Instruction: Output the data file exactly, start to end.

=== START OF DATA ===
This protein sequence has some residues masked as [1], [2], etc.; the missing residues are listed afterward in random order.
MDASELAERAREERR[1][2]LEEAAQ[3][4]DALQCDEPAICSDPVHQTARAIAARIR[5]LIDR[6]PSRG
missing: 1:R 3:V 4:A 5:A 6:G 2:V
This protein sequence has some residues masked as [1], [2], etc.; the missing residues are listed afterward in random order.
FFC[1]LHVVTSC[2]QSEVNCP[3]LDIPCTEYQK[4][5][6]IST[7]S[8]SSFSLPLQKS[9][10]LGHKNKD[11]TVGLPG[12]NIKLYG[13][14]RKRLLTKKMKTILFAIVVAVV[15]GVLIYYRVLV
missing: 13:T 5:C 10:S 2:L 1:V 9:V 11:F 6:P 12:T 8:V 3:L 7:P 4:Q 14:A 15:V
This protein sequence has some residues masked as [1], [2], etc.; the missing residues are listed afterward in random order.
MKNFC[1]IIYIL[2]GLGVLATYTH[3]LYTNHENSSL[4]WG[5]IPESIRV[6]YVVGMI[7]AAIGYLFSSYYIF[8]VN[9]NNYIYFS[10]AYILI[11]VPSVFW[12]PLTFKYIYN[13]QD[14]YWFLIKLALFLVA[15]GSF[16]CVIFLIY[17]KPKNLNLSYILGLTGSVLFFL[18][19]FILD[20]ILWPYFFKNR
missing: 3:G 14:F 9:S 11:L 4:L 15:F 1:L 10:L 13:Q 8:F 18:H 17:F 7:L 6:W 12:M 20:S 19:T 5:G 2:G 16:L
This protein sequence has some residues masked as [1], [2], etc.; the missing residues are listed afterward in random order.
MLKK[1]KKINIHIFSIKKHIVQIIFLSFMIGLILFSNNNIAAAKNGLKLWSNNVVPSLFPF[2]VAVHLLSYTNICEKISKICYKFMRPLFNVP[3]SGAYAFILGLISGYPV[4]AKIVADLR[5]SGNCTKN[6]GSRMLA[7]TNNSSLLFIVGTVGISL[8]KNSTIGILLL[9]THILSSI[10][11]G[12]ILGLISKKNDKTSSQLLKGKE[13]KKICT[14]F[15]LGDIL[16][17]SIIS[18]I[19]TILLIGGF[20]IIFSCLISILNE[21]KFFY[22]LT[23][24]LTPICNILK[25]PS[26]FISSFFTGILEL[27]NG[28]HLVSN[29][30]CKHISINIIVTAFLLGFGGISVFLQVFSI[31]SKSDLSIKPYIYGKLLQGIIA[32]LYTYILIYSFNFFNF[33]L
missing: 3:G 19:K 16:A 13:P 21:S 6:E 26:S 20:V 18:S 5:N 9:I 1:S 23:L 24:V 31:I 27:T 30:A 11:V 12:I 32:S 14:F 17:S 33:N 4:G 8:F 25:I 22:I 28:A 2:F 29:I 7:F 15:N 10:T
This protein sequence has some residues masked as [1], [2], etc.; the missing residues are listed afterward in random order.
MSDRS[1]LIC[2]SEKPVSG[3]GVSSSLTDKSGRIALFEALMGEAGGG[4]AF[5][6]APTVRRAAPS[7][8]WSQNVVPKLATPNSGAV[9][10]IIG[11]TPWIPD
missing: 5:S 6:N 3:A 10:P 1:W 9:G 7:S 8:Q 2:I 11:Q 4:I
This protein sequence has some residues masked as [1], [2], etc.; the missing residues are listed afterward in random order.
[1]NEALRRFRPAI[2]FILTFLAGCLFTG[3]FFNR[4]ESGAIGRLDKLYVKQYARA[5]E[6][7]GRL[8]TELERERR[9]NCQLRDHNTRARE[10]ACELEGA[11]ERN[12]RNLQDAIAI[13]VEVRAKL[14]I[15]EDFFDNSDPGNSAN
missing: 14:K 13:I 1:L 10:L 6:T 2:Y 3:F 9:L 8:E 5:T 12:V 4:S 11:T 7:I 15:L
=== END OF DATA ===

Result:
This protein sequence has some residues masked as [1], [2], etc.; the missing residues are listed afterward in random order.
MDASELAERAREERR[1][2]LEEAAQ[3][4]DALQCDEPAICSDPVHQTARAIAARIR[5]LIDR[6]PSRG
missing: 1:R 3:V 4:A 5:A 6:G 2:V
This protein sequence has some residues masked as [1], [2], etc.; the missing residues are listed afterward in random order.
FFC[1]LHVVTSC[2]QSEVNCP[3]LDIPCTEYQK[4][5][6]IST[7]S[8]SSFSLPLQKS[9][10]LGHKNKD[11]TVGLPG[12]NIKLYG[13][14]RKRLLTKKMKTILFAIVVAVV[15]GVLIYYRVLV
missing: 13:T 5:C 10:S 2:L 1:V 9:V 11:F 6:P 12:T 8:V 3:L 7:P 4:Q 14:A 15:V
This protein sequence has some residues masked as [1], [2], etc.; the missing residues are listed afterward in random order.
MKNFC[1]IIYIL[2]GLGVLATYTH[3]LYTNHENSSL[4]WG[5]IPESIRV[6]YVVGMI[7]AAIGYLFSSYYIF[8]VN[9]NNYIYFS[10]AYILI[11]VPSVFW[12]PLTFKYIYN[13]QD[14]YWFLIKLALFLVA[15]GSF[16]CVIFLIY[17]KPKNLNLSYILGLTGSVLFFL[18][19]FILD[20]ILWPYFFKNR
missing: 3:G 14:F 9:S 11:L 4:L 15:F 1:L 10:L 13:Q 8:F 18:H 17:F 7:L 6:W 12:M 20:S 19:T 5:G 2:G 16:L
This protein sequence has some residues masked as [1], [2], etc.; the missing residues are listed afterward in random order.
MLKK[1]KKINIHIFSIKKHIVQIIFLSFMIGLILFSNNNIAAAKNGLKLWSNNVVPSLFPF[2]VAVHLLSYTNICEKISKICYKFMRPLFNVP[3]SGAYAFILGLISGYPV[4]AKIVADLR[5]SGNCTKN[6]GSRMLA[7]TNNSSLLFIVGTVGISL[8]KNSTIGILLL[9]THILSSI[10][11]G[12]ILGLISKKNDKTSSQLLKGKE[13]KKICT[14]F[15]LGDIL[16][17]SIIS[18]I[19]TILLIGGF[20]IIFSCLISILNE[21]KFFY[22]LT[23][24]LTPICNILK[25]PS[26]FISSFFTGILEL[27]NG[28]HLVSN[29][30]CKHISINIIVTAFLLGFGGISVFLQVFSI[31]SKSDLSIKPYIYGKLLQGIIA[32]LYTYILIYSFNFFNF[33]L
missing: 3:G 19:K 16:A 13:P 21:S 6:E 26:S 20:V 18:S 5:N 9:I 1:S 23:L 24:V 31:I 27:T 30:A 11:V 12:I 32:S 14:F 17:S 33:N 4:G 8:F 25:I 22:I 28:A 2:F 29:I 7:F 15:N 10:T
This protein sequence has some residues masked as [1], [2], etc.; the missing residues are listed afterward in random order.
MSDRS[1]LIC[2]SEKPVSG[3]GVSSSLTDKSGRIALFEALMGEAGGG[4]AF[5][6]APTVRRAAPS[7][8]WSQNVVPKLATPNSGAV[9][10]IIG[11]TPWIPD
missing: 5:S 6:N 3:A 10:P 1:W 9:G 7:S 8:Q 2:I 11:Q 4:I
This protein sequence has some residues masked as [1], [2], etc.; the missing residues are listed afterward in random order.
[1]NEALRRFRPAI[2]FILTFLAGCLFTG[3]FFNR[4]ESGAIGRLDKLYVKQYARA[5]E[6][7]GRL[8]TELERERR[9]NCQLRDHNTRARE[10]ACELEGA[11]ERN[12]RNLQDAIAI[13]VEVRAKL[14]I[15]EDFFDNSDPGNSAN
missing: 14:K 13:I 1:L 10:L 6:T 2:Y 3:F 9:L 8:E 5:T 12:V 4:S 11:T 7:I 15:L